Vitamin C is important to human health and plays a key role in regulating wound healing, immune function, liver detoxification and collagen formation. New data indicate that vitamin C also plays a key role in preventing heart disease, regulating blood pressure and lowering cholesterol, as well as reducing inflammatory changes that encourage malignant-cell growth. Emerging research indicates that vitamin C lessens and in some cases reverses exercise-induced muscle damage, thus enhancing recovery.
To stimulate muscle growth and increase strength, you must train hard. When you place stress on the muscles, they adapt and will to some degree begin to increase the uptake of protein. That will eventually contribute to the development of larger and stronger muscles. There is, however, a dark side to that physiological phenomenon: muscle damage and delayed-onset muscle soreness, or DOMS.
There are two critical phases that damage muscle tissue. The first, immediate mechanical damage, occurs because of the wear and tear those intense workouts cause. The second phase is more pronounced, causing biological changes within muscle tissue, muscle soreness, weakness, pain, swelling and stiffness as a direct result of inflammation. Other factors associated with this phase are increased oxidative damage to muscle tissue by free radicals and protein carbonyls and elevation of the enzyme creatine phosphokinase, or CPK, all biomarkers of muscle damage.
Free radicals are highly reactive molecules that damage not only muscle tissue but also DNA, accelerating aging. Generated by many normal physiological processes, their production also accelerates as a result of exercise. Free radicals damage proteins, leaving residue that can alter their formation. That’s referred to as the formation of protein carbonyl. Increased protein carbonyl activity is one of the most widely used biomarkers of how proteins have been altered as a result of oxidative damage. Neutralizing those muscle miscreants is critical if you are to reach and maintain your full growth potential. Exercise physiologists have discovered that some nutrients, such as vitamin C, act as antioxidants, neutralizing the damage caused by free-radical aggression.
According to Finnish researchers, vitamin C decreases the damaging oxidation that occurs during recovery, as opposed to during actual workout periods. In fact, current research indicates that muscle damage can be reduced by 11 percent postexercise when vitamin C is taken before workouts. Other studies indicate that 400 milligrams per day of vitamin C reduces postexercise pain and inflammation. British researchers reported in the International Journal of Sport Nutrition, Exercise and Metabolism that taking two weeks of supplemental vitamin C at 200 milligrams twice daily resulted in better muscle function and less muscle soreness by lowering the amount of a muscle-destroying molecule called malondialdehyde. Malondialdehyde develops in tissue as a result of the improper breakdown of fats.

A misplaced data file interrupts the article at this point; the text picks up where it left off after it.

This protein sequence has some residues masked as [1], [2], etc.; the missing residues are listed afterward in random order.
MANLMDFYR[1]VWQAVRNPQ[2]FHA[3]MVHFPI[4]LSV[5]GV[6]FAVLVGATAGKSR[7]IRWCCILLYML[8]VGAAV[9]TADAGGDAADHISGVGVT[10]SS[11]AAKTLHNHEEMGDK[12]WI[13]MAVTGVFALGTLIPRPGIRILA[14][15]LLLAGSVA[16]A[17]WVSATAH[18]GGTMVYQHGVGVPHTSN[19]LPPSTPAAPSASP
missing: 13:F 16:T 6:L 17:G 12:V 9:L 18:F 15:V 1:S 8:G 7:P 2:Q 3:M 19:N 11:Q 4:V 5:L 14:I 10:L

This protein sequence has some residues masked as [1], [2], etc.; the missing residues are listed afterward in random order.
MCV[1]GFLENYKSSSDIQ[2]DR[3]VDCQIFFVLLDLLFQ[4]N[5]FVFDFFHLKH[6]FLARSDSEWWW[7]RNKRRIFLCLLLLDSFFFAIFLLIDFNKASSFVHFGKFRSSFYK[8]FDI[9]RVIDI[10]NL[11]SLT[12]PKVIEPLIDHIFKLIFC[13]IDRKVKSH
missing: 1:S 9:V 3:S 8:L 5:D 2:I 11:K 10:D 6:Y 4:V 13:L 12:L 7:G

Additionally, researchers at the University of North Carolina found that taking 500 to 1,000 milligrams of vitamin C for two weeks reduced the negative effects of protein carbonyls. Those same researchers reported that vitamin C inhibited the release of creatine kinase at doses of 3,000 milligrams for two weeks.
Then there’s cortisol, the hormone that accelerates muscle wasting when elevated. Vitamin C puts the brakes on cortisol’s destructive path. According to Dr. Shawn Talbott, the author of The Cortisol Connection, 1,000 to 1,500 milligrams per day of vitamin C for one week lowers cortisol by 30 percent. Weightlifters using 1,000 milligrams of vitamin C daily for two weeks have experienced dramatically lower levels of cortisol within 24 hours following an intense workout.
Bodybuilders are also concerned with nitric oxide, or NO, the stuff that helps you get a bigger pump—meaning it keeps your blood vessels dilated. The process, known as vasodilation, helps improve nutrient-delivery time and also how well oxygen gets to muscle tissues, thus stimulating and encouraging growth. There is exciting new research showing that vitamin C actually goes into war-torn catabolic areas of muscle tissue and improves NO function. In fact, Italian researchers reported in the Journal of Circulation that vitamin C puts the brakes on the activity of N(G)-monomethyl-L-arginine. That stuff blocks NO production. When nitric oxide production is inhibited, you get enhanced endothelial-cell dysfunction. Endothelial cells line the entire circulatory system and reduce the friction that may hamper the process of vasodilation. Current data indicate that vitamin C plays a key role in maintaining proper endothelial-cell function.
The recommended dose for vitamin C is 60 milligrams daily to prevent a deficiency; however, to elicit the benefits discussed here, 1,000 to 3,000 milligrams is more beneficial, supplemented before and after workouts.